This past Friday, the Republican National Committee (RNC) decided to officially pass a resolution that demands an investigation into National Security Agency (NSA) surveillance, and asks Congressional members to amend the current Patriot Act, specifically section 215. Although the party has pledged against NSA spying, in addition to state totalitarianism, some party members blew the candles out a while ago.

Explained by the Time magazine, Zeke Miller lists a section of the resolution, “Among other points, the resolution declares “the mass collection and retention of personal data is in itself contrary to the right of privacy protected by the Fourth Amendment of the United States Constitution,” a claim embraced by civil libertarians of both parties.”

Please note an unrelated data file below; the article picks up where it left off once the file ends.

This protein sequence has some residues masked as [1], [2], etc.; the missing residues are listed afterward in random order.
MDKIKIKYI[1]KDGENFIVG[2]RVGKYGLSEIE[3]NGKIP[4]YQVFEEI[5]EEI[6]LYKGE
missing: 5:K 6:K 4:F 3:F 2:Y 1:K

With the Republican party taking shift at civil libertarianism, it’s reasonable to say that Washington politics, at the least, is being influenced by outside lobbies other than DC careerists who’ve had a run at big government for quite a while. Of course, there is a long way to go if any political change is to be made.

Room has been made for anti-surveillance advocates, as reported on the recent USA Freedom Act, “The House bill is chalking up many co-sponsors as well. In the beginning of December, about 70 co-sponsors backed the USA Freedom Act, and now, in the end of December, nearly 120 co-sponsors are on board. Introduced by Rep. James Sensenbrenner, the bill has also seen staunch support by freshman Congressman Thomas Massie.”

Another State Looks to End “Marijuana Prohibition”, but Not Really